nail rivet

I once read “Cat and Mouse” by Günter Grass. I didn’t particularly like it, but I really hated this bit near the beginning:

Since then gull droppings had dried on the rust. In all kinds of weather the gulls flew sleek and smooth, with eyes like glass beads on the sides of their heads, grazing the remains of the pilothouse, then wildly up again, according to some indecipherable plan, squirting their slimy droppings in full flight – and they never fell into the soft sea but always on the rusty superstructure. Hard, dense, calcareous, the droppings clung fast, side by side in innumerable spots, or heaped up in mounds. And always when we sat on the barge, fingernails and toenails tried to chip off the droppings. That’s why our nails cracked and not because we bit our fingernails – except for Schilling, who was always chewing at them and had nails like rivets. Only Mahlke had long nails, though they were yellow from all his diving, and he kept them long by neither biting them nor scratching at the gull droppings. And he was the only one who never ate the chips we broke loose – the rest of us, because it was there, chewed the stony, shell-like mess into a foaming slime, which we spat overboard. The stuff tasted like nothing at all or like plaster or like fish meal or like everything imaginable: happiness, girls, God in His heaven.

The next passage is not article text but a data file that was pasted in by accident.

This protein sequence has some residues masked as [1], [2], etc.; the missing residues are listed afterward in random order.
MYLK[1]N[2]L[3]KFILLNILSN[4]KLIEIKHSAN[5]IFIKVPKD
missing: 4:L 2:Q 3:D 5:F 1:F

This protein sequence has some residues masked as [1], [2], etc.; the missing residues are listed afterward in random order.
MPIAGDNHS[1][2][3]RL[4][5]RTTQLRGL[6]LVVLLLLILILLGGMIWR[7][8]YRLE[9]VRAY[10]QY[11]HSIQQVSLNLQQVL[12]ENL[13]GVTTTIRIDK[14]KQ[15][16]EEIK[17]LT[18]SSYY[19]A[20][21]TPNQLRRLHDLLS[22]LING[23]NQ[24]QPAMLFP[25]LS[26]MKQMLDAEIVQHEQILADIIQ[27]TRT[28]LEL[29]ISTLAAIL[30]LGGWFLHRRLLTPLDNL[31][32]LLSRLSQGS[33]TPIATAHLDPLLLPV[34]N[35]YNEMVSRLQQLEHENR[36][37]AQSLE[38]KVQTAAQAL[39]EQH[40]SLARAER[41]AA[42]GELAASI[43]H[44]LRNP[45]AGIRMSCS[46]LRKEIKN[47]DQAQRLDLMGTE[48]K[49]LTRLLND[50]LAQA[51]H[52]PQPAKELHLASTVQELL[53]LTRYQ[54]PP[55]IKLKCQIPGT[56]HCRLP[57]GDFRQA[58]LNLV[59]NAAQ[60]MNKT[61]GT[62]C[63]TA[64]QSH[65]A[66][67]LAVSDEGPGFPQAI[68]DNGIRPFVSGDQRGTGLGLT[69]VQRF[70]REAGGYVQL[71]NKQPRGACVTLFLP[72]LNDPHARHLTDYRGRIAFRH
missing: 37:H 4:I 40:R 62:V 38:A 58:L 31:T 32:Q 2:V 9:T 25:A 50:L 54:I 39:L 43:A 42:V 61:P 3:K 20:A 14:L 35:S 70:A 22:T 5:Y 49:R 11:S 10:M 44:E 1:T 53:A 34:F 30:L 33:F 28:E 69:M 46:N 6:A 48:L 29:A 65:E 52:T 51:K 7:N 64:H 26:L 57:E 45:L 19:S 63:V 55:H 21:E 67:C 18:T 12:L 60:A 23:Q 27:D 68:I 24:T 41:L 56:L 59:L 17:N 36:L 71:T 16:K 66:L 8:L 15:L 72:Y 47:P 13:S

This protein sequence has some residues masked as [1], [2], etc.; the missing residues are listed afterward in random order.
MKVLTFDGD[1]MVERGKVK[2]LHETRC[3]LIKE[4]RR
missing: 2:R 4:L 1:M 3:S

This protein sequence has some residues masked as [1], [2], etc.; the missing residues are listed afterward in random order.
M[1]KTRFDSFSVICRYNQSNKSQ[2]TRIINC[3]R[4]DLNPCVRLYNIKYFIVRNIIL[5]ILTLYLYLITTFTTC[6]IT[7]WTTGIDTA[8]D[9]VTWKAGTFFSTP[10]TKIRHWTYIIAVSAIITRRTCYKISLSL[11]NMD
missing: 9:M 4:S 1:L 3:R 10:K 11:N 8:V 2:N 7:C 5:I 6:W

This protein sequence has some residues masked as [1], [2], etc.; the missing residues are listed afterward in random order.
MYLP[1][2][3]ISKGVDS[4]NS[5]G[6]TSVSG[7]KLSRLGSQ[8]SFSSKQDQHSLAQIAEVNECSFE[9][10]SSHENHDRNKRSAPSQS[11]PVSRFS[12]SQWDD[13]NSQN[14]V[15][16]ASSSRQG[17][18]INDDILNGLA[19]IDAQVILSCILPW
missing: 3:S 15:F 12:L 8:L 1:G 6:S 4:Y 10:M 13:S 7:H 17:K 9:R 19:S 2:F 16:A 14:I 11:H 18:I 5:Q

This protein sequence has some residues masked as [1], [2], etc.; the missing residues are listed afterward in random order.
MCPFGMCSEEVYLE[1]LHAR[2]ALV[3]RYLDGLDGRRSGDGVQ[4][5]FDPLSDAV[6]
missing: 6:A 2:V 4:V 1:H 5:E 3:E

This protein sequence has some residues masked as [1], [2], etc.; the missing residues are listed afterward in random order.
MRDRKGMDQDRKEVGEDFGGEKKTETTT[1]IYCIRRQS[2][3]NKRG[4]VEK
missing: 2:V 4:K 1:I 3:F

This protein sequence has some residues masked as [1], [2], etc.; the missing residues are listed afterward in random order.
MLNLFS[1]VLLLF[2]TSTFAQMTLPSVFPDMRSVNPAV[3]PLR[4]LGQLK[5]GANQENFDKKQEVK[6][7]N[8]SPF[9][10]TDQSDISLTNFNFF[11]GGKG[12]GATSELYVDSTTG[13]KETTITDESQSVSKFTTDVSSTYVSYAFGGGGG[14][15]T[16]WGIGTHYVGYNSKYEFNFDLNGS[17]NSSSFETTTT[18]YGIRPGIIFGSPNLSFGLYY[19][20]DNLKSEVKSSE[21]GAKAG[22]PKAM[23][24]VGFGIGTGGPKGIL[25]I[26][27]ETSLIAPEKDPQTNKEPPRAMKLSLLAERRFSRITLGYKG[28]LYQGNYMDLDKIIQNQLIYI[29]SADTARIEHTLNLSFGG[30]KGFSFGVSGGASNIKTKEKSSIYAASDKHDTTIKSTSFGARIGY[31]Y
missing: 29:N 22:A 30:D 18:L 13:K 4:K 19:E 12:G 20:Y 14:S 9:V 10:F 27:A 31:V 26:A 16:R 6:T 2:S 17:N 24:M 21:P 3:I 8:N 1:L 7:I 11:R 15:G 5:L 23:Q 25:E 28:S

Startup idea: a new ice cream flavor that tastes like everything imaginable. I’m keeping the recipe a secret though.